And don't forget the water wheel - probably the first use of power for industrial processes. Pretty limited, and the need for more power was probably the main driver for the industiral revolution, But they were used, apparently from the Greeks onwards, for power for mines, mills and other things.
I guess you may not want to include them on the basis that they pre-dated the industrial revolution, but I'd be inclined to put them in as the start of the whole timeline?
I saw a program on TV the other night about a guy who bought an old mill building and used the water race to power a generator which powered his house and then fed some back into the grid. So water power is not dead yet!
You're right David. That is an important addition. A few days ago, my machinst son (also a David) was working on an NC when some sort of bar came loose and hit him in the head knocking him out cold and causing a concussion. He's better (except tingling in fingers) but was one lucky guy - it came close to taking out his eye--the one htat's a deep purple and black now.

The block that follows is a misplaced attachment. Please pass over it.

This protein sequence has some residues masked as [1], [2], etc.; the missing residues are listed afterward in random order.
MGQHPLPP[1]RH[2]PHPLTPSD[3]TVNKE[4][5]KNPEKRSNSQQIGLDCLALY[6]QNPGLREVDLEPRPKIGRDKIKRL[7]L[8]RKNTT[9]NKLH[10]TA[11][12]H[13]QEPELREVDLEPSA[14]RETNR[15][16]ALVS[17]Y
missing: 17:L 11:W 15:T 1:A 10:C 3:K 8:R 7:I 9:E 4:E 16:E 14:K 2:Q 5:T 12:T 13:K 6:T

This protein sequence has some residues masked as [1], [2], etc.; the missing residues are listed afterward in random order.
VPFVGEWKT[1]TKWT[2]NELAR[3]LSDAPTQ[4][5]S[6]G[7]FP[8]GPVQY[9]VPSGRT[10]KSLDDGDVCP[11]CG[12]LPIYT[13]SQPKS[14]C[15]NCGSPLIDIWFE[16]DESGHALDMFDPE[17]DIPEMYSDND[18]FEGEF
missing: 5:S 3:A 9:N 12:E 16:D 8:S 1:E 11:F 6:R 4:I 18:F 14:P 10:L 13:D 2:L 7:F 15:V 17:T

You mention CAD/CAM but CNC (Computer Numerical Control) Lathes / Machining I think deserve a specific mention (well Robot arms got one?). They enabled mass production of tight tolerance machined components. I think 1960s - there were earlier machines that used paper tape etc, but 60's / 70s would be when they came to be mainstream?
As a mechanical engineer, I can't help but vote for the internal combustion engine. its longevity and the fact that is has not yet been replaced in the automobile underscores its importance in the history of engineering.
A Book For All Reasons Bernard Cole1 Comment Robert Oshana's recent book "Software Engineering for Embedded Systems (Newnes/Elsevier)," written and edited with Mark Kraeling, is a 'book for all reasons.' At almost 1,200 pages, it ...